An accurate depiction of Gamma

More than any other child I’ve been around, Gamma has used this to his advantage. For a while, he was peeing into his toy trucks and wheeling them around afterwards (or until I saw it and put a stop to it). He would pee into the shovel of his small front end loader, fill it up, wheel it over to his dump truck and dump it out in to it, spilling no small amount of urine on the floor in between.

How much urine can a lego hold? Ask Gamma, he probably knows. He’s turned his potty into a de facto urinal by straddling it and made it worse by taking out the bowl insert and straddling it again. Risk factor increase of urine spilling times three, at my estimate. He stands on the edge of the bathtub and pees into it instead of going to the potty. He stands on the counter of the bathroom and pees into the sink. All of these options are apparently way more fun than peeing into the potty.

Peeing outside is fun, but he apparently prefers our concrete steps to any tree. This is annoying as hell and we try to prevent it any time we see it.

My husband says the next owner of our house is going to spend most their time wondering what that smell is. I’m hoping they just assume we must have had cats. It’s a bit less embarrassing than a creative, potty-training boy.

Pregnancy Update

I’m still pregnant. I have a little over 3 months left, yay, but so far I’m feeling fine. We learned a while back that it’s going to be a boy, news which threw my daughter into a tizzy and it took her a few days and trying to steal the ultrasound pictures to come to terms with. Alpha was happy. Originally he wanted another sister, but after we had some friends over who have 4 boys and a girl, he changed his tune and told me how much fun it they must have all the time with so many brothers. So that’s clearly his goal: MOAR FRIENDS!!!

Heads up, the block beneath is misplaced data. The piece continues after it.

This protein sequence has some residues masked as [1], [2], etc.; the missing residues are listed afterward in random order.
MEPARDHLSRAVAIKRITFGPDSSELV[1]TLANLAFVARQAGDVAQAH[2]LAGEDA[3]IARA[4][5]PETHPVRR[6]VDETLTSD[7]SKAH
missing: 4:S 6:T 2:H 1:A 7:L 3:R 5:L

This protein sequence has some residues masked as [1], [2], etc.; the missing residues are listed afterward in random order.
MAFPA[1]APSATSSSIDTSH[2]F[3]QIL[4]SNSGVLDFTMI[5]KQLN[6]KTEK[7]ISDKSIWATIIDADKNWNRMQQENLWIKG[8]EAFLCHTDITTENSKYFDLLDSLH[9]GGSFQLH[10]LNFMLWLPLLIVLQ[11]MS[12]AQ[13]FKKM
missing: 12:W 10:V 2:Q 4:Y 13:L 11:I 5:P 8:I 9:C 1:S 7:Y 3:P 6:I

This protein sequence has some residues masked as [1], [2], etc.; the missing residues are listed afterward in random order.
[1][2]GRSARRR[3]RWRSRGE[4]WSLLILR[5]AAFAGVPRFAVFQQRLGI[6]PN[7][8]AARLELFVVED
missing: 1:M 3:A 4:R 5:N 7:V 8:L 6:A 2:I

Beta has accepted things since then and enjoys cuddling with the baby (my belly) and keeps telling me what the baby likes or what the baby wants to do.

She is really into the baby. We’ll see if she’s as into when it’s born.

As far as the baby is concerned, he’s doing really well. He’s very active and enjoys kicking me all over. Everything came up normal on the ultrasounds, aside from the fact he refused to turn so the tech could get one specific measurement on the heart. Stubborn, I guess, or overly comfortable.

Things are definitely getting more difficult as things progress. Now once I hit 11,000 steps in a day I can tell without looking because my belly starts to ache and complain. Going to the gym is no longer enjoyable because I”m not increasing the weights I lift. To the contrary, I’m decreasing them in many cases. But I’m trying to keep going and usually make it there 2 times a week. Things keep getting in the way and I ended up taking two weeks off due to a horrible cold. I’m pretty sure it turned into bronchitis after a while because I ended up with a cough I couldn’t shake. Thank goodness for my asthma medication.